- The Washington Times - Thursday, May 22, 2003

International media mogul Rupert Murdoch defended his company’s proposed purchase of satellite television giant DirecTV yesterday, telling lawmakers the deal will not hurt competition nor limit consumer choices.

“This is not anticompetitive,” Mr. Murdoch, chairman and chief executive of News Corp., told a Senate panel.

Critics sharply disagreed during the Senate Commerce, Science and Transportation Committee hearing. Several argued that the deal, combined with a Federal Communications Commission proposal to lift decades-old media-ownership restrictions, would allow a handful of giant companies to control what the nation watches, hears and reads.

“I think the country is on the edge of a cliff here. … These changes are not going to be good for the country,” Sen. Ron Wyden, Oregon Democrat and member of the Senate committee, told Mr. Murdoch.

In April, News Corp. announced plans to purchase 34 percent of Hughes Electronics Corp., a General Motors Corp. division that operates DirecTV Inc., the nation’s largest satellite-television provider, with 11.2 million subscribers.

Federal regulators have not approved the deal, which is valued at $6.6 billion. Last year, regulators rejected a proposed merger between DirecTV and its chief competitor, EchoStar Communications Corp.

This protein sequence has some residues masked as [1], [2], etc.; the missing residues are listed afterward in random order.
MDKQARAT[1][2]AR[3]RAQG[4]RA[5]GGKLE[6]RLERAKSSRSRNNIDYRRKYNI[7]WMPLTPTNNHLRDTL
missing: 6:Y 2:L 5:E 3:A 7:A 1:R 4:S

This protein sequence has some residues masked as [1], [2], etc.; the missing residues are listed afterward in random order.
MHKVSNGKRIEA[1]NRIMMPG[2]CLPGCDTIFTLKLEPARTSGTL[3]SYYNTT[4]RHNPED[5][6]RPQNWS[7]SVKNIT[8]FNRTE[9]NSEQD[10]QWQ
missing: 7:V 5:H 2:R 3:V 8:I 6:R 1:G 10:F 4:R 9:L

Mr. Murdoch told lawmakers that he will improve DirecTV by offering more local television stations and faster Internet accessif the News Corp. deal is approved. He also ruled out going on a buying spree if the ownership rules are relaxed, telling the lawmakers that he has “no plans for anything other than [the deal] I have before you.”

News Corp. is one of the world’s largest media and entertainment conglomerates. It publishes newspapers and books, and owns the Los Angeles Dodgers baseball team, the Twentieth Century Fox movie studio, the Fox television broadcast network, 35 television stations, the Fox News Channel cable network and a cable sports-programming service.

Opponents say that approving the deal would allow Mr. Murdoch to force cable operators to pay more to carry the Fox networks, home of popular programs such as “American Idol” and “The O’Reilly Factor.” If the operators don’t comply, Mr. Murdoch could pull the networks off cable and move them to DirecTV, they say.

The Senate hearing was the last in a series on media consolidation held while the FCC considers whether to lift its ownership-restriction rules, which media executives call outdated. The regulators are scheduled to vote June 2.

Among the proposals are allowing companies to own multiple TV stations in one city and allowing one company to own newspapers, and TV and radio stations in the same city.

FCC Chairman Michael K. Powell and the two other Republicans on the five-member panel favor easing regulations, which were created from 1941 to 1975. The two Democrats say Mr. Powell is rushing to vote without properly advising the public.

Media executives have vowed to continue to provide news and other forms of local programming if the rules are relaxed, but opponents who testified before the Senate panel yesterday were skeptical.

“We shouldn’t have to rely on a benevolent media dictator for quality news,” said Gene Kimmelman, senior director of advocacy and public policy for the Consumers Union, an advocacy group that publishes Consumer Reports magazine.


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